Take a quick look at any of our articles and blog posts on healthcare clouds, and you’ll find that we talk a lot about security, performance, scalability, compliance and other elements of a strong cloud infrastructure. That’s a good thing, but sometimes we get so focused on the technical details of clouds that it’s easy to forget their purpose: optimizing patient care. At the end of the day, performance and data protection aren’t just about protecting the organization. Ultimately the goal of all healthcare IT is to create a system that facilitates the best patient care possible.

Obviously the cloud provider you choose will have a strong impact on this – but as you know if you’ve been reading this blog, not all providers are created equal. And when it comes to healthcare, it’s doubly important to choose an experienced provider who understands the relationship between cloud performance and security and patient outcomes. Other industries may focus solely on dollar signs, but healthcare clouds have the power to save lives. Whether it’s sharing a critical test result or accessing an unconscious patient’s medical history, keeping data protected and available is at the heart of healthcare IT.

That’s a pretty big distinction and it’s something to keep in mind when evaluating cloud providers. The foundation of a good healthcare cloud includes availability and performance. Medical personnel must be able to retrieve data they need at any given moment. Yet security and compliance play a strong role, too, in ensuring that your data stays available, confidential and uncompromised. Look for the following benchmarks when evaluating healthcare cloud providers:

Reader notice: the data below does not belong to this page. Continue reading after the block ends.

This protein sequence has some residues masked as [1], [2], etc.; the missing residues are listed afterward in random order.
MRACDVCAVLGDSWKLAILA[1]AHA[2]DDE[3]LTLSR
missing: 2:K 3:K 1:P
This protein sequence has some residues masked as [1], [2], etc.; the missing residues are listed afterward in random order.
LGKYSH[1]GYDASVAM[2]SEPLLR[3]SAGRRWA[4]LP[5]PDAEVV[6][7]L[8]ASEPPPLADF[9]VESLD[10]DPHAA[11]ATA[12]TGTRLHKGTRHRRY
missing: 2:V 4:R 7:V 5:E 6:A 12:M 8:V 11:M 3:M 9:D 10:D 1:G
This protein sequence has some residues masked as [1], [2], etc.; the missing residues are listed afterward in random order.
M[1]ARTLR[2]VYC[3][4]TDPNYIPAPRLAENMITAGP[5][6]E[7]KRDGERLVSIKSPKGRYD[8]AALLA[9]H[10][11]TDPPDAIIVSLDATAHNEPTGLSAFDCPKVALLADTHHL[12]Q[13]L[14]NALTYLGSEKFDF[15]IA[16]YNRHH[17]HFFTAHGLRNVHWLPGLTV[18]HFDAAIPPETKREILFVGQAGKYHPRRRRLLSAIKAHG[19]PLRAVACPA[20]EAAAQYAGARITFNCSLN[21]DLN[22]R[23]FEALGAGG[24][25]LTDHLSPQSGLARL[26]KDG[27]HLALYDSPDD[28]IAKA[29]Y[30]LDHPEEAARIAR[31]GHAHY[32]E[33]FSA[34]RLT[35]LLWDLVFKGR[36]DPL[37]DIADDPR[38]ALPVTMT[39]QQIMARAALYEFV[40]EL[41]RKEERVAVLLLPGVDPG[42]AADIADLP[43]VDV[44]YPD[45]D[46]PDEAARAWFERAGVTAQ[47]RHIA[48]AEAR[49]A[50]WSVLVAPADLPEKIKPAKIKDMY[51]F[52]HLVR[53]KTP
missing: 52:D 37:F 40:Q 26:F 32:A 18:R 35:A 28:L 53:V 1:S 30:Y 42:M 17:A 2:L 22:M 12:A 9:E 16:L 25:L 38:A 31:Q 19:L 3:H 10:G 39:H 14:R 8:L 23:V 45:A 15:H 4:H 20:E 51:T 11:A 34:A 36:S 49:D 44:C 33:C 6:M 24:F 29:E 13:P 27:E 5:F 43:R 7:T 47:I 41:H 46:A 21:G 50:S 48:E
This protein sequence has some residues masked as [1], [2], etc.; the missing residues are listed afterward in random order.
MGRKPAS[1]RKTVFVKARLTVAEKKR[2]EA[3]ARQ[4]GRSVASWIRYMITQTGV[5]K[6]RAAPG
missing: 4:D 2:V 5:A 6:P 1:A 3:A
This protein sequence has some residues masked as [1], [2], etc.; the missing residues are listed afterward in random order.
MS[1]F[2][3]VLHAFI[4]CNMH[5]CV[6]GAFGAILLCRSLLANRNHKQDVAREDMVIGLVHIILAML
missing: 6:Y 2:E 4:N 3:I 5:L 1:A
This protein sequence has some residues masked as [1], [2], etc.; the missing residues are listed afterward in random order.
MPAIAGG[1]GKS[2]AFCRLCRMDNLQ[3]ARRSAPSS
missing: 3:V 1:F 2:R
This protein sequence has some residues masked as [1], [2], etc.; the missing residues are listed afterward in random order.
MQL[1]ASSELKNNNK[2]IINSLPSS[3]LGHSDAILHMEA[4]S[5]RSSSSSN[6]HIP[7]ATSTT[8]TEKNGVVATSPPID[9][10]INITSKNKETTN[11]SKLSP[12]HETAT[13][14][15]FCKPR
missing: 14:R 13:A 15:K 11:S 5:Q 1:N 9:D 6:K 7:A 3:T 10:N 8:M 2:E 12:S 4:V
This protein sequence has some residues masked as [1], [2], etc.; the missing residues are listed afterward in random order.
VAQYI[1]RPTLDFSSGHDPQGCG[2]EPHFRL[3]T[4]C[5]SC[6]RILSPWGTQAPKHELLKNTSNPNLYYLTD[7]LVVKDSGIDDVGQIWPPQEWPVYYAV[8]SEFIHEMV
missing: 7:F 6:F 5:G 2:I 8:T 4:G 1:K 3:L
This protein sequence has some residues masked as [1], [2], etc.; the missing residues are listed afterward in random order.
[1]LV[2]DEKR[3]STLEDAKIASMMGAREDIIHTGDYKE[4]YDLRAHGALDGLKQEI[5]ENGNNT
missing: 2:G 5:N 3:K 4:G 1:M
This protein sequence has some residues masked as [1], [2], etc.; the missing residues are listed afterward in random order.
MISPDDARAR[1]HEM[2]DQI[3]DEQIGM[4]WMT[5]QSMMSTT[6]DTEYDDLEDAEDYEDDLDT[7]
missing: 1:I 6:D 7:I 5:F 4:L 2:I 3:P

• Build and test a proof of concept to ensure a particular cloud can handle your requirements. Remember, too, that your data is never going to stop growing.
  • Ask each provider what kind of storage they use. Be specific. Are they utilizing fiber- or network attached storage? Fiber is faster and more secure. Do they offer high-performance SSD-based storage?
  • Review the hardware platform being used to provide compute and memory. Not all hardware performs equally, so test it to make sure it can handle your needs.
  • Ask the providers how they plan and manage capacity. Many providers rely on an oversubscription model, which can result in performance degradation at certain times.
  • Ask them what measures they include to ensure that your applications will be available. Do they provide fully redundant, highly available infrastructure? Is it included as part of their base or an extra cost?
  • What about protecting against DoS/DDoS attacks? Do they have this capability built into their security stack or is this another add-on service?
  • Investigate each provider’s service model. Committing to a certain response time may sound reassuring, but it’s the resolution time that ultimately impacts your environment. Can the provider commit to fixing the problem in a certain period of time? Will they offer managed service and a strong incident response plan or will you be on your own if disaster hits?
  • Ask if the provider uses third-party subcontractors, as that will involve a longer chain of liability for you to evaluate. Even if your provider can show you an audit report, you must read it closely to determine if their security services were actually part of a third-party audit.
  • Getting HIPAA compliant is a challenge for anyone in healthcare IT. Look for a provider who’s experienced with HIPAA, and who clearly understands that HIPAA compliance depends on building a strong security posture. In doing so, they need to understand the difference between security and compliance and avoid having compliance masquerade as a security program. Make sure, too, they can articulate the division of compliance responsibilities between their organization and yours.

Some of these criteria may not seem directly related to processing electronic protected health information (ePHI). In fact, almost every aspect of building an optimized cloud will inevitably influence performance. From satisfying compliance regulations to improving operational efficiencies, a strong environment managed by expert hands will ensure that medical personnel get the data they need to save lives and make smart treatment decisions. Ask the right questions and you find a provider who can help deliver the best possible patient outcomes for your organization.